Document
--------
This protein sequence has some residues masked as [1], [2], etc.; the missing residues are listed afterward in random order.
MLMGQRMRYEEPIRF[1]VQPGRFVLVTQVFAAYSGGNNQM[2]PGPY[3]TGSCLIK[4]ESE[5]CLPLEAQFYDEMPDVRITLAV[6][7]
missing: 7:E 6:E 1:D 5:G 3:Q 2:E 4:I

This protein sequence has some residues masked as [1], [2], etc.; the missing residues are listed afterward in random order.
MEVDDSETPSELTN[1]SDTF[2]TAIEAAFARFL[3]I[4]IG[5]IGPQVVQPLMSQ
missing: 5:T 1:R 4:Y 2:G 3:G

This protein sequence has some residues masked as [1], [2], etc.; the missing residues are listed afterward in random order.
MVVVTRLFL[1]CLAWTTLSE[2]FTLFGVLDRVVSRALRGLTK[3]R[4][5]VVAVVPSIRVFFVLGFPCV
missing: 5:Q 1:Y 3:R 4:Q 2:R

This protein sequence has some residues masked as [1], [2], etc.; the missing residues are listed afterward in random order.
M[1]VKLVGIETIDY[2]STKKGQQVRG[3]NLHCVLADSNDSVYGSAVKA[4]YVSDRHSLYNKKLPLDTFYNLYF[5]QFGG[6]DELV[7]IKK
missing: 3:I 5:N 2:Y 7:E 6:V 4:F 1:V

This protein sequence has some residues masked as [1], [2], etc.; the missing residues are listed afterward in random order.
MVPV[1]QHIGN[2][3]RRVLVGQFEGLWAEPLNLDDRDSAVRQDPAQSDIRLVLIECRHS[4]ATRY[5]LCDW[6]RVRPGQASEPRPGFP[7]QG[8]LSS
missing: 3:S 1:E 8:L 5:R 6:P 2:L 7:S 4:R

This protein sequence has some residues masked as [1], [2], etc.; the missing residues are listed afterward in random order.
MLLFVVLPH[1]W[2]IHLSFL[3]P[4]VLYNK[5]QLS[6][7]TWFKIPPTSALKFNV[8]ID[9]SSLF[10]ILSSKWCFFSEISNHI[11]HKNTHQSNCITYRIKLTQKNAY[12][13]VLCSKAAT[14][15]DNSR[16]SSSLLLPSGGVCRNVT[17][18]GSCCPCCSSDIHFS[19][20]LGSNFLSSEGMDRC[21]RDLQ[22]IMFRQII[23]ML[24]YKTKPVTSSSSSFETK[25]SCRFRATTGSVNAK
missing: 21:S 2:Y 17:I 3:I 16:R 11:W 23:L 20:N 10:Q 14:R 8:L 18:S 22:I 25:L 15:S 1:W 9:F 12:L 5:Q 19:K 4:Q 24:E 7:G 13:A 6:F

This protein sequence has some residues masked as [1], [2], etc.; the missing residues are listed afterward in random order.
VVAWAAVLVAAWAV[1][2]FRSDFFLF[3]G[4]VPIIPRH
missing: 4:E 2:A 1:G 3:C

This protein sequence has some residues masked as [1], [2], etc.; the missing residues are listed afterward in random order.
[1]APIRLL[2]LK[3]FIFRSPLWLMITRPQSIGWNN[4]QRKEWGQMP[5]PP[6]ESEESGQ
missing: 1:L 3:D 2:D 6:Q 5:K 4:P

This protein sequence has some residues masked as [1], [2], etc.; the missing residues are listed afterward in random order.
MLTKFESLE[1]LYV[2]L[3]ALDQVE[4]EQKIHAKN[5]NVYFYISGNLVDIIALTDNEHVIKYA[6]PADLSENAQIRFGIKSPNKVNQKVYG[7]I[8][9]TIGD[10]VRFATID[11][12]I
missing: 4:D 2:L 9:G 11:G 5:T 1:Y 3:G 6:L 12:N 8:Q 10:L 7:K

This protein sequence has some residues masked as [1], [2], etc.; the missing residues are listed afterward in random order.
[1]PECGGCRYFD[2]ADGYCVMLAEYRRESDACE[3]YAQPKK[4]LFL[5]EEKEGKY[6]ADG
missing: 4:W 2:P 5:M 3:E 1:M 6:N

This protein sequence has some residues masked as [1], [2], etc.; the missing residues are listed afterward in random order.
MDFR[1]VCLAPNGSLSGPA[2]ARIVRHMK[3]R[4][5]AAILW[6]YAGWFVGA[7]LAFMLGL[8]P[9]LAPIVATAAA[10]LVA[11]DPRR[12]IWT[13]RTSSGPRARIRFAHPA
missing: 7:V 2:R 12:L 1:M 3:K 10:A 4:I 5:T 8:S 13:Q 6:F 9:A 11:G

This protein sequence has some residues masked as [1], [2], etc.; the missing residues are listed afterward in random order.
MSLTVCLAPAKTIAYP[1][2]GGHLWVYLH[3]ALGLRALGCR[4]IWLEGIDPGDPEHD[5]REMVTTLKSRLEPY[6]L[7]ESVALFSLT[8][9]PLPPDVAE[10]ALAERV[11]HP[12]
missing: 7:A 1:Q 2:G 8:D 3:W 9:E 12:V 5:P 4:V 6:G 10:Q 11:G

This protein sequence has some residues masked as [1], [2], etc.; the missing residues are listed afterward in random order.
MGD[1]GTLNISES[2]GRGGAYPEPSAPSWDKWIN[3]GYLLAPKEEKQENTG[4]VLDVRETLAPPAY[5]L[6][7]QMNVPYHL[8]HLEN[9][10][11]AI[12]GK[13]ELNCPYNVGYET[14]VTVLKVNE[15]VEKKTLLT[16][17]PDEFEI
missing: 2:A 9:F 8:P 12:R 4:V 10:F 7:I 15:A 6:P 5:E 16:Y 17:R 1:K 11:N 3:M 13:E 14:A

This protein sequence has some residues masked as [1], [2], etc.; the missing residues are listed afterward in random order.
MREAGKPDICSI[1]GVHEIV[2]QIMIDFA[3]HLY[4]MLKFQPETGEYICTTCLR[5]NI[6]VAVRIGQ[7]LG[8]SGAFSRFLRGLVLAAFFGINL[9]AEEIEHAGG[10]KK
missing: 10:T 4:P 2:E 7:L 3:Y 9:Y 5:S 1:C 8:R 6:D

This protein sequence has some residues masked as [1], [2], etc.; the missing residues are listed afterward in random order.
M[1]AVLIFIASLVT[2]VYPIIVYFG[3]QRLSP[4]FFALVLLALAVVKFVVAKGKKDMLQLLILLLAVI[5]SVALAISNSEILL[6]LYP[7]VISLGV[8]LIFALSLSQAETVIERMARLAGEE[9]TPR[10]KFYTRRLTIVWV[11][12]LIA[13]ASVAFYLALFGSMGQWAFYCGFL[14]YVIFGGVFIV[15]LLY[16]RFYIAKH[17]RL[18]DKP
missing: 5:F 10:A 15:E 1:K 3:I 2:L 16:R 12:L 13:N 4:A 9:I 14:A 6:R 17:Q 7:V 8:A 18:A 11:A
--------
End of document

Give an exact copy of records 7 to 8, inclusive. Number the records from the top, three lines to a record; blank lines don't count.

This protein sequence has some residues masked as [1], [2], etc.; the missing residues are listed afterward in random order.
VVAWAAVLVAAWAV[1][2]FRSDFFLF[3]G[4]VPIIPRH
missing: 4:E 2:A 1:G 3:C

This protein sequence has some residues masked as [1], [2], etc.; the missing residues are listed afterward in random order.
[1]APIRLL[2]LK[3]FIFRSPLWLMITRPQSIGWNN[4]QRKEWGQMP[5]PP[6]ESEESGQ
missing: 1:L 3:D 2:D 6:Q 5:K 4:P